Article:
The three teens agreed that schlepping around equipment would add to their camouflage, so Peter jimmied the lock on a storage closet and stole some janitorial gear. He was behind the bar of a plastic pushcart, driving it forward, while Eun was steering a mop and squeeze-bucket. Kora had a spray bottle filled with disinfectant.
The fractals in ANOS looked like malevolent sea creatures: sulky, dangerous, ready to latch onto unwitting prey. As the teens navigated towards the warp-gate, they found themselves walking through a long corridor. Rows of doors passed them by. Each one had a small windowpane—a little square of glass, six inches long, six inches wide.
Peter eyed them with increasing anxiety. “Guys…I feel like we’re about to fight the Demogorgon.”
“I know what you mean,” Eun murmured. She was walking with a slight hunch, looking furtively from side to side, as if she was afraid that something might pounce at her.
“This is not unlike the Mordanian Dungeons,” Kora remarked. Unlike Peter and Eun, her posture was erect, and she was looking casually around.
“The Mordanian what?” Peter threw her an incredulous glance.
“A haunted network of subterranean catacombs,” Kora explained. “Located beneath the Kuldoom Mountains, which are formed from the bones of Kyrothanx Smokesear.”
“Who the hell is Kyro—”
“The last Elder Wyrm,” Kora said. “Elithia is home to fire breathing dragons, but they’re poor shadows of their mighty ancestors. Our world was once home to majestic lizards—hundreds of miles long and dozens of miles wide.”
“Damn.” Peter’s expression turned respectful. “Dinosaurs would be tiny by comparison.”
Kora raised an eyebrow. “Dinosaurs?”
“Like war-raptors, only a lot bigger. The tallest one was maybe sixty feet high.”
“Yeah,” Kora agreed. “They’d look like insects next to an Elder Wyrm.”
“Cool,” Peter muttered. “Man, I’d love to visit Elithia.”
A flash of movement caught his eye, from the cell directly to their left. He ran up to its pane and pressed his face against the glass. “What was—”
Eun’s warning came too late. Peter found himself staring at a little girl—her hair cut into a simple blond bob—sitting in the corner of a padded cell, hugging both knees tightly to her chest. The fractals in the cell looked way more evil than the ones thus far (these had nasty edges, dripping with some kind of gangrenous goo) but Peter didn’t notice. ANOS was experimenting on a kid, for Christ’s sakes!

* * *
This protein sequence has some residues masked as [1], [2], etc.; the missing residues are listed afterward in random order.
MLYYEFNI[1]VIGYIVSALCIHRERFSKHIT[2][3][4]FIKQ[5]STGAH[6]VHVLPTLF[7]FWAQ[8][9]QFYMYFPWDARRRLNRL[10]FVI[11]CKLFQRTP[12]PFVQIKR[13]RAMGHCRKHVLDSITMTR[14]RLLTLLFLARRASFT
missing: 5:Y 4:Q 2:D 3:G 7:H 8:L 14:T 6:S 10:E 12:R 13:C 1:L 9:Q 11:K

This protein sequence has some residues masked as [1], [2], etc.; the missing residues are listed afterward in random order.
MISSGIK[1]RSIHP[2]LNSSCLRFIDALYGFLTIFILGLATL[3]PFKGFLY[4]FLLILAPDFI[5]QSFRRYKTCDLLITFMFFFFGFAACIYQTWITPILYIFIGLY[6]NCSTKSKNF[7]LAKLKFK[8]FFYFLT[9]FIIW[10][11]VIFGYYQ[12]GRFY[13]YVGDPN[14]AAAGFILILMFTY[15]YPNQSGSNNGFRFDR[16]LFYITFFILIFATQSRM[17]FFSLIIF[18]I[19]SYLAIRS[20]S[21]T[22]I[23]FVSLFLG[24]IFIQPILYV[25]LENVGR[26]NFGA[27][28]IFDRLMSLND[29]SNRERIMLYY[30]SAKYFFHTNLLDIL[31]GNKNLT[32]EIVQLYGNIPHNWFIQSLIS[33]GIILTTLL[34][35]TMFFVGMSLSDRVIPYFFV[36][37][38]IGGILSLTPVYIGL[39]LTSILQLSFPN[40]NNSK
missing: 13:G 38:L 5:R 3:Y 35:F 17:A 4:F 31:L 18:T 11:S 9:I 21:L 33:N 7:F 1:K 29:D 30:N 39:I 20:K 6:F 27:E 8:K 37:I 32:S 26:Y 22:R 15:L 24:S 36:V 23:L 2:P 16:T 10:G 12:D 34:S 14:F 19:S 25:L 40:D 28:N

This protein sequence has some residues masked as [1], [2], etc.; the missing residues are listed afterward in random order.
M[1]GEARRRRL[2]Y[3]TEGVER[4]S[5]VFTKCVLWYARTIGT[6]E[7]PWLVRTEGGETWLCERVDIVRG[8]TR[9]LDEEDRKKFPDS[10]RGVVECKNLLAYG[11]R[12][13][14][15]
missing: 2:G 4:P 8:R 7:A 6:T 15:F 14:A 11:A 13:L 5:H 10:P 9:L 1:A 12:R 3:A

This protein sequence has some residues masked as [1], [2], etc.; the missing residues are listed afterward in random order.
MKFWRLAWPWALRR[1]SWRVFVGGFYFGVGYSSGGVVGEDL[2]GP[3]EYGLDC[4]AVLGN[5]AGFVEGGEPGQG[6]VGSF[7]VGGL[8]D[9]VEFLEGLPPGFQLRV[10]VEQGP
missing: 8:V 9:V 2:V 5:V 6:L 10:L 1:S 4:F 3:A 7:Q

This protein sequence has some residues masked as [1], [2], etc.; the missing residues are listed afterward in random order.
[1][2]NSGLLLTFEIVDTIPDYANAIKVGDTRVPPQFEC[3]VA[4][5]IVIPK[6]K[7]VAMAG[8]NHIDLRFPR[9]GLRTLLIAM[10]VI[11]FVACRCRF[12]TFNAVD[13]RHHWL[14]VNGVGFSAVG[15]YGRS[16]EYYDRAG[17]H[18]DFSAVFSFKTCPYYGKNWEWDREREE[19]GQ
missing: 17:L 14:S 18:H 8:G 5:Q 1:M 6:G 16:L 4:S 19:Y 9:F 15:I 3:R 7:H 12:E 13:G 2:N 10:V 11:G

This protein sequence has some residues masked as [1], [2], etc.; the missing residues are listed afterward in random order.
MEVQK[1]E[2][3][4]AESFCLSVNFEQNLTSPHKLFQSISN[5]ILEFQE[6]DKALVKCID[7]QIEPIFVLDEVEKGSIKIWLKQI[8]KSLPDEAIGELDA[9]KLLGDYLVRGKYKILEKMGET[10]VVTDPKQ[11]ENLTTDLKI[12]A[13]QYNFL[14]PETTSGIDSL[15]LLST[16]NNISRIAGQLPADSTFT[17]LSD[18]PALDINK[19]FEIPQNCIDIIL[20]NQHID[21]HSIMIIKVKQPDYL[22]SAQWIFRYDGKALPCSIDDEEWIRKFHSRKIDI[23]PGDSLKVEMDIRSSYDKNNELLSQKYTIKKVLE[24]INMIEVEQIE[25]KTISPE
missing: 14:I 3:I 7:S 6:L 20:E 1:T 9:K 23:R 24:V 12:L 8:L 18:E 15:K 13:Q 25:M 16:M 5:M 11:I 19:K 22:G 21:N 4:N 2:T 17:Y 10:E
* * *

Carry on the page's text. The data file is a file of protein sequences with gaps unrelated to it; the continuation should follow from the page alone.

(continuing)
“Guys!” he shouted. “There’s a little girl in here! We gotta—”
Eun was speaking, but her voice had faded into a faraway drone. All Peter saw was this little girl, staring intently into his eyes. Her pupils were spinning…how about that…it wasn’t just beautiful, it was…
[Feed me, fleshling.] Her demonic voice rang through his mind, reverberating in ever-louder echoes. At the same time, the lights in the cell fritzed and sparked. The shadows in the corners swirled to life, drawing together into black, sinuous swoops. As they stretched and twined, half-formed faces emerged from their ends, a lot like the ghosts in Raiders of the Lost Ark, only impossibly black.
“Nuuuhh…” Drool congealed on Peter’s lips, yawing down in long, shining strands. The world puddled into a nonsensical blob…holy shit, there had never been an Eun, there had never been a Kora…there had never been a Peter, even. There was only this fucked-up girl and her desire to consume and who was he to resist he only existed to feed her nightmares feed her his marrow his blood-rich flesh and pulsing organs—
[PETER!] Kora’s voice boomed through his psyche, bringing him to his senses for a short, sweet moment. An instant later, the miasmic entrancement started back up.
[PETER!] Eun grabbed his arms, trying to pull him back. He bucked her off without intending to.
Then Kora was by his side, chanting something fast and sibilant. Her speech was affecting the thing in the cell; it was writhing and contorting, screaming and hissing. Its skin burst off in fluttering ribbons, then its true form became hideously visible: a six-foot cockroach with chitinous udders, all of which dripped with sickly green discharge: fat, quivering droplets gleaming with tiny, wriggling larvae.